We will define some type classes to formalize those, and while we're at it we will also address the funky naming scheme where each function includes the types it operates on.

At this point, I assume you're familiar with traditional type classes, if not, go ahead and read this chapter of the "Learn You a Haskell for Great Good Book"

The Pokemon Type Class

The Pokemon Type Class will represent the knowledge that pokemon pick their move. It lets us define pickMove to be overloaded, so that the same function can operate on different types for which the Type Class has been defined.

Contrary to 'vanilla' Type Classes, our Pokemon class will need to know about 2 types: The type of pokemon and the type of move to use, since the later will depend on the former. We need to enable a language extension in order to pass these 2 paramters to our Type Class: MultiParamTypeClasses.

Also notice we had to add constraints such that the pokemon type and move types are also 'showable'.

Here's the definition, along with some instances for the existing types of pokemon.

{-# LANGUAGE MultiParamTypeClasses #-}
data Fire = Charmander | Charmeleon | Charizard deriving Show
data Water = Squirtle | Wartortle | Blastoise deriving Show
data Grass = Bulbasaur | Ivysaur | Venusaur deriving Show

data FireMove = Ember | FlameThrower | FireBlast deriving Show
data WaterMove = Bubble | WaterGun deriving Show
data GrassMove = VineWhip deriving Show

-- show
class (Show pokemon, Show move) => Pokemon pokemon move where
  pickMove :: pokemon -> move

instance Pokemon Fire FireMove where
  pickMove Charmander = Ember
  pickMove Charmeleon = FlameThrower
  pickMove Charizard = FireBlast

instance Pokemon Water WaterMove where
  pickMove Squirtle = Bubble
  pickMove _ = WaterGun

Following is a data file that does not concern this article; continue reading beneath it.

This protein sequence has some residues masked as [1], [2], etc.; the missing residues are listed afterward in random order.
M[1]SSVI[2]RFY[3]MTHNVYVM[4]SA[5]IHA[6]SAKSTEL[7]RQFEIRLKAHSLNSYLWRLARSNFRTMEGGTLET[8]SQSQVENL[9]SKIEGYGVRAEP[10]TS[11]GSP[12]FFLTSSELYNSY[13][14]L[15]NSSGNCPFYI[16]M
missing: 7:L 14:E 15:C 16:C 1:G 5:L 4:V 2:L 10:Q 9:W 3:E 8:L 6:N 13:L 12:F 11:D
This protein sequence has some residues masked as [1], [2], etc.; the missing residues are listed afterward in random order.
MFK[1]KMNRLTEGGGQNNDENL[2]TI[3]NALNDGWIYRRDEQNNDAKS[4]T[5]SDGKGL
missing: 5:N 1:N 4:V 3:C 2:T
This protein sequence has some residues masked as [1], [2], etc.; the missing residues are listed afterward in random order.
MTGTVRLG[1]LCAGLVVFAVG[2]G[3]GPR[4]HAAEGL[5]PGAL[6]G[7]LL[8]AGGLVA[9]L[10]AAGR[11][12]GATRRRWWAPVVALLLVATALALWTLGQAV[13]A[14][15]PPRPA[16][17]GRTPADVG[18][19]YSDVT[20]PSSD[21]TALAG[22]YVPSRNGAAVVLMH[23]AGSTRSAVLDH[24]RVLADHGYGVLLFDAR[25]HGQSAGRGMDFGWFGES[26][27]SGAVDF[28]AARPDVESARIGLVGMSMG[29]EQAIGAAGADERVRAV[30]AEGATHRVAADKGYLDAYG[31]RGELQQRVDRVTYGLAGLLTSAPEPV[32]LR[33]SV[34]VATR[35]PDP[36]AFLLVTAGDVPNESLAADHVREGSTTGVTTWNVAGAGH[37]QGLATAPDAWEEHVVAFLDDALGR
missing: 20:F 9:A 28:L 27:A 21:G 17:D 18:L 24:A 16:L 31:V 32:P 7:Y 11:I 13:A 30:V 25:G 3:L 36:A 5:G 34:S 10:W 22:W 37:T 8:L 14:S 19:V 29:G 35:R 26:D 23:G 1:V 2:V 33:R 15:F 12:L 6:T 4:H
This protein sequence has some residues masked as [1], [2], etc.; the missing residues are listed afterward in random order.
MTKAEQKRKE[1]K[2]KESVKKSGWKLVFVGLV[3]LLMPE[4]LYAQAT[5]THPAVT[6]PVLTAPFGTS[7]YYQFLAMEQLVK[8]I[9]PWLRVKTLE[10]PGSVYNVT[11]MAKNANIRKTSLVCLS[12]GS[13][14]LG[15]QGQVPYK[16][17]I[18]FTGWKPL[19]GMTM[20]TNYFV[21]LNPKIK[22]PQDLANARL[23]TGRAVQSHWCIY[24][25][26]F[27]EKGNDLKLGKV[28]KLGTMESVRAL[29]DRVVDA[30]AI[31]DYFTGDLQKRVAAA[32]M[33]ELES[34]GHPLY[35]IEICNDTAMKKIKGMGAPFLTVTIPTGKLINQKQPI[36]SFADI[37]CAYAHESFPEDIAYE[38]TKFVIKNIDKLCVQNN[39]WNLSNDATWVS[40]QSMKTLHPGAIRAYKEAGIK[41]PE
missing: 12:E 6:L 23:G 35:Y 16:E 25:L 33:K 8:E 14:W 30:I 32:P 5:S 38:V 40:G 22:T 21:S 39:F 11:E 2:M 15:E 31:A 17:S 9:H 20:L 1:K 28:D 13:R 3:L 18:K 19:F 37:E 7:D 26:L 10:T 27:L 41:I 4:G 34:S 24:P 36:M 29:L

instance Pokemon Grass GrassMove where
  pickMove _ = VineWhip

main :: IO ()
main = do
  print (pickMove Charmander :: FireMove)
  print (pickMove Blastoise :: WaterMove)
  print (pickMove Bulbasaur :: GrassMove)
-- show /

Notice how things start to get hairy: Since the Pokemon type and the Move type are handled as separate parameters in the Type Class, calling pickMove and just passing in a Charmander makes the type checker lookup an instance of the Pokemon Type Class which looks like Pokemon Fire a. Which we don't have, so it fails.

Try calling pickMove above without the type signatures, and look at the error that comes up.

By saying that we want pickMove to produce a FireMove we give the typechecker all the information it needs to decide to use the Pokemon Fire FireMove instance.

The Battle type class

We already have pokemon who can pick their moves, now we need an abstraction that represents pokemon can fight each other, to replace the battle*Vs* family of functions.

So next we will be defining another MultiParamTypeClass, which will constrain it's arguments to also be Pokemon, which is already a MultiParamTypeClass. We will also define the instances for each type of battle we want to support.

{-# LANGUAGE MultiParamTypeClasses #-}
data Fire = Charmander | Charmeleon | Charizard deriving Show
data Water = Squirtle | Wartortle | Blastoise deriving Show
data Grass = Bulbasaur | Ivysaur | Venusaur deriving Show

data FireMove = Ember | FlameThrower | FireBlast deriving Show
data WaterMove = Bubble | WaterGun deriving Show
data GrassMove = VineWhip deriving Show

class (Show pokemon, Show move) => Pokemon pokemon move where
  pickMove :: pokemon -> move

instance Pokemon Fire FireMove where
  pickMove Charmander = Ember
  pickMove Charmeleon = FlameThrower
  pickMove Charizard = FireBlast

instance Pokemon Water WaterMove where
  pickMove Squirtle = Bubble
  pickMove _ = WaterGun

instance Pokemon Grass GrassMove where
  pickMove _ = VineWhip
  
printBattle :: String -> String -> String -> String -> String -> IO ()
printBattle pokemonOne moveOne pokemonTwo moveTwo winner = do